Christmastime is Here

The temperature has dropped, the halls are decked and the Christmas programming on television begins. Must be October. Just kidding, sort of. Most people who know me know that I love Halloween. What they might not know is that I love Christmas even more. I’m not one for Christmas creep or Black Friday (which seems to start on Thanksgiving Thursday these days), but I do love the trappings of the Yuletide season. From the music (which I’ve written about previously) to the decorations, Christmas is one of my favorite things in life.

I have such fond memories of Christmas past. I spent a good part of my early childhood poor, although my parents did a wonderful job of hiding this from me. I always had a good birthday, a plentiful Easter and best of all, wonderful Christmases. Now that I am older and understand how little we could afford, I am ashamed of myself for being the selfish sot that I was as a little boy.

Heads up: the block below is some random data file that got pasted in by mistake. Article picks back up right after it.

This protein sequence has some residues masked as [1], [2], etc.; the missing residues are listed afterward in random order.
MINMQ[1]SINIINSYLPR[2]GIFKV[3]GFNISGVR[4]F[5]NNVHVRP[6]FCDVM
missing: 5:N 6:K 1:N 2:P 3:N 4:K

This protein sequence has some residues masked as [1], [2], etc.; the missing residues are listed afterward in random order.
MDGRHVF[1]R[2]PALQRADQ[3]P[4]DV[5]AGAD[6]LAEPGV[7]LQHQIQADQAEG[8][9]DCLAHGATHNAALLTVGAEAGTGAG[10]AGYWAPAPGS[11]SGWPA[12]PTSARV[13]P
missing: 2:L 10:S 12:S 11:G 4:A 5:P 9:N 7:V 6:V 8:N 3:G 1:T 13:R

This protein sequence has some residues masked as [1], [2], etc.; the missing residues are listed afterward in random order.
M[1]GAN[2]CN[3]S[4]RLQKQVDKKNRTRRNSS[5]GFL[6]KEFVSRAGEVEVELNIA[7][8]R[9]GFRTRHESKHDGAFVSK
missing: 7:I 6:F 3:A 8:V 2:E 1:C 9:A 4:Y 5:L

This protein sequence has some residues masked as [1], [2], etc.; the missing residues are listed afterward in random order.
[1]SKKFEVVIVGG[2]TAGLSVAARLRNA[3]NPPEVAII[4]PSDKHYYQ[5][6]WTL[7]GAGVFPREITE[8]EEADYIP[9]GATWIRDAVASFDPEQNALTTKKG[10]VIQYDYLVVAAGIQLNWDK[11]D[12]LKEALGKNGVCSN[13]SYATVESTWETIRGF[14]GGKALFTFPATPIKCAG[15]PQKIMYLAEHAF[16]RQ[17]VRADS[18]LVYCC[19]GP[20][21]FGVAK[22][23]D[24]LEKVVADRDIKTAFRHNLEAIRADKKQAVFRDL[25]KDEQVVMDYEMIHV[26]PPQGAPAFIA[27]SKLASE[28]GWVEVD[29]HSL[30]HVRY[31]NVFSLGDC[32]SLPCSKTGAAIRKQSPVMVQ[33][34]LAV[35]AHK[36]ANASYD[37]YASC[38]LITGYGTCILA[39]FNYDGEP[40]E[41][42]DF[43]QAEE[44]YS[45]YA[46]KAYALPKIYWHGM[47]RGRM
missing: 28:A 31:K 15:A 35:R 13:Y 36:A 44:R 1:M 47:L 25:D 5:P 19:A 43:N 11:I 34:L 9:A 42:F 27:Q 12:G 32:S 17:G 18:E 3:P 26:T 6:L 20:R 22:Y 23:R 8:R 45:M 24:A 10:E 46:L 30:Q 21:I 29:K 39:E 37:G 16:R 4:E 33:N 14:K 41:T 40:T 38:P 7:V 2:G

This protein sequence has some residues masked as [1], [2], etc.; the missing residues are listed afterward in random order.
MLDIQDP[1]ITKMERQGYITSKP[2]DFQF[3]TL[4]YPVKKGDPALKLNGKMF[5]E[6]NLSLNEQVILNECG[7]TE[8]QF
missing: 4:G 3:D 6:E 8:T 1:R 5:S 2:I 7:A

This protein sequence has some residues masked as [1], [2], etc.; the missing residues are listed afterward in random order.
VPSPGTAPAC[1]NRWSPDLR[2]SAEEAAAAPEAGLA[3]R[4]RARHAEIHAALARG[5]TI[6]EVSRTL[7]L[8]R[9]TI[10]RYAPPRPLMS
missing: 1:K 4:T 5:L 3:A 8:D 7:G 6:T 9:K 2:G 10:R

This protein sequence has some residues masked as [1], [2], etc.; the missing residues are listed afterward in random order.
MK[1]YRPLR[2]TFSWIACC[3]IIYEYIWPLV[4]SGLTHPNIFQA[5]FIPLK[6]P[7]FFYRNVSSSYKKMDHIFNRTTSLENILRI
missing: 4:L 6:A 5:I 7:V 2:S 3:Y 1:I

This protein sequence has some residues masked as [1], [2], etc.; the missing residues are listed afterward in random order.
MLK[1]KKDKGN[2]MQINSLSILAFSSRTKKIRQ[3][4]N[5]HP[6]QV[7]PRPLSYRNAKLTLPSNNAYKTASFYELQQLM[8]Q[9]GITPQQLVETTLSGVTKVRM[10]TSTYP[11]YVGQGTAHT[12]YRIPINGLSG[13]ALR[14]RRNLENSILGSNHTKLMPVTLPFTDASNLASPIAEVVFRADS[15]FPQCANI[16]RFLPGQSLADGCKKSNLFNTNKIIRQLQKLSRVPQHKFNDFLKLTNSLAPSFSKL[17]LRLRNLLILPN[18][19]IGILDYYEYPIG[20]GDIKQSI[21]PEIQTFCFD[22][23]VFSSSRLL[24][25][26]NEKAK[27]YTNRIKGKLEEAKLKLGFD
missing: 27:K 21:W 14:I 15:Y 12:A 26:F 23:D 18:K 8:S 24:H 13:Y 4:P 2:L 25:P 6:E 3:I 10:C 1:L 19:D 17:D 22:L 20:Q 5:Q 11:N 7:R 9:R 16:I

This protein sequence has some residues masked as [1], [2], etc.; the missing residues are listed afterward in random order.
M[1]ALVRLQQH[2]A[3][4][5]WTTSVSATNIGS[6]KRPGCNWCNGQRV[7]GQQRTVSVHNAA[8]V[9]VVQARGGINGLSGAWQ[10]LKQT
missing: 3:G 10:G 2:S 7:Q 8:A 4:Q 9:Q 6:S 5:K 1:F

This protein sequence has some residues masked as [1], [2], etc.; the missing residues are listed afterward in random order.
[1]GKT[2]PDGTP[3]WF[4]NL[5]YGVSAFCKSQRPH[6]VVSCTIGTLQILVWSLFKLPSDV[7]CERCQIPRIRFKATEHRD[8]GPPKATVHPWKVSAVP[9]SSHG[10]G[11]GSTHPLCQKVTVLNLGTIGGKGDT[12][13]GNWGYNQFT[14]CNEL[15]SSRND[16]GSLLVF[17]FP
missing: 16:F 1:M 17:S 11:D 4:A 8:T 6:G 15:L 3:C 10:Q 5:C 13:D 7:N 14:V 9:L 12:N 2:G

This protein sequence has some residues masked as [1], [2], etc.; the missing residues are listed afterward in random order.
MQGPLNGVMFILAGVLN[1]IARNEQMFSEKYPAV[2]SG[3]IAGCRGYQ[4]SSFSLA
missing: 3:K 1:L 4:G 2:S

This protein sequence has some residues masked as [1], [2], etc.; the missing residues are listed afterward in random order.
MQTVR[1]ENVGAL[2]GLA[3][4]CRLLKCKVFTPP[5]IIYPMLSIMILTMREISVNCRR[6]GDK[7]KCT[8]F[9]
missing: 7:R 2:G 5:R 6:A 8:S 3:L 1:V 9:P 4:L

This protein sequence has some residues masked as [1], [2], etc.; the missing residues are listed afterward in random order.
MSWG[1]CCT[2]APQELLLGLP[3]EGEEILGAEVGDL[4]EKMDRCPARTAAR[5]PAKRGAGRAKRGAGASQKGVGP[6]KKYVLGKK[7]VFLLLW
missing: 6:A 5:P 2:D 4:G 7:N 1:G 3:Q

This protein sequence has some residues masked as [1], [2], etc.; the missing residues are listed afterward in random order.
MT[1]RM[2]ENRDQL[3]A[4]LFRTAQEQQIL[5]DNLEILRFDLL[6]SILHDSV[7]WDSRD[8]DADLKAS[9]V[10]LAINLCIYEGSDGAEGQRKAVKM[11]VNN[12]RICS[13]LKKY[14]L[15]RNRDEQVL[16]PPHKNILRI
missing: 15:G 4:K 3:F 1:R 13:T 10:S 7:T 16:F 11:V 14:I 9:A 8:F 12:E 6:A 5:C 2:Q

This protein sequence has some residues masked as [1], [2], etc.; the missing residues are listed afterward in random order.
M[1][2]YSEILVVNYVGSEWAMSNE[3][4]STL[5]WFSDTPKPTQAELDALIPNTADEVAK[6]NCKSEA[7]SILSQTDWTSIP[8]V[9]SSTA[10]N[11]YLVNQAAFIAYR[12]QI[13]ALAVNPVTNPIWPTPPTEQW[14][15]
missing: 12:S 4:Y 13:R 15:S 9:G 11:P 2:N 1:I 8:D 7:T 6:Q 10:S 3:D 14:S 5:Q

Santa Claus was always so good to me. I’ll tell you more about that some other time.

One of the things I do so enjoy about this time of year is the Christmas specials and movies. Since the countdown of my 100 favorite horror movies, and my Top 15 Christmas songs were met with such glee, I thought I would count down my Top 10 favorite Christmas specials/movies.

  1. Screen Shot 2015-12-14 at 8.17.48 PMA Charlie Brown Christmas – 1965

This is usually the first Christmas special I watch each year and I’ll watch it multiple times from the DVR recording before Dec. 25. This year, a 50th Anniversary Special accompanied the annual airing. I’m not one for the Thanksgiving or Halloween specials. The Great Pumpkin doesn’t do much for me and Peppermint Patty’s presumptuous nature and bad attitude kill the Thanksgiving show for me. However, I adore the Christmas special. From the skating scene to Linus’ monologue and Charlie Brown’s tree purchase – there is so much to like.

[Check out the IMDB entry]

I remember trying to catch snowflakes on my tongue as a kid. Snowball fights. Sliding around in the snow and on the ice. Playing with my friends in the snow. So many of the activities Charlie Brown and his friends engage in remind me of my own childhood.

The one thing that stands out to me about this show is the music. Vince Guaraldi’s score has become iconic and the songs have become Christmas classics on the radio, SiriusXM and online streaming like Pandora.

Director Bill Melendez truly captures the spirit of Charles M. Schulz’s iconic comic strip characters in this production. It has a sweetness, innocence and charm that, for me, is the perfect way to kick off the season.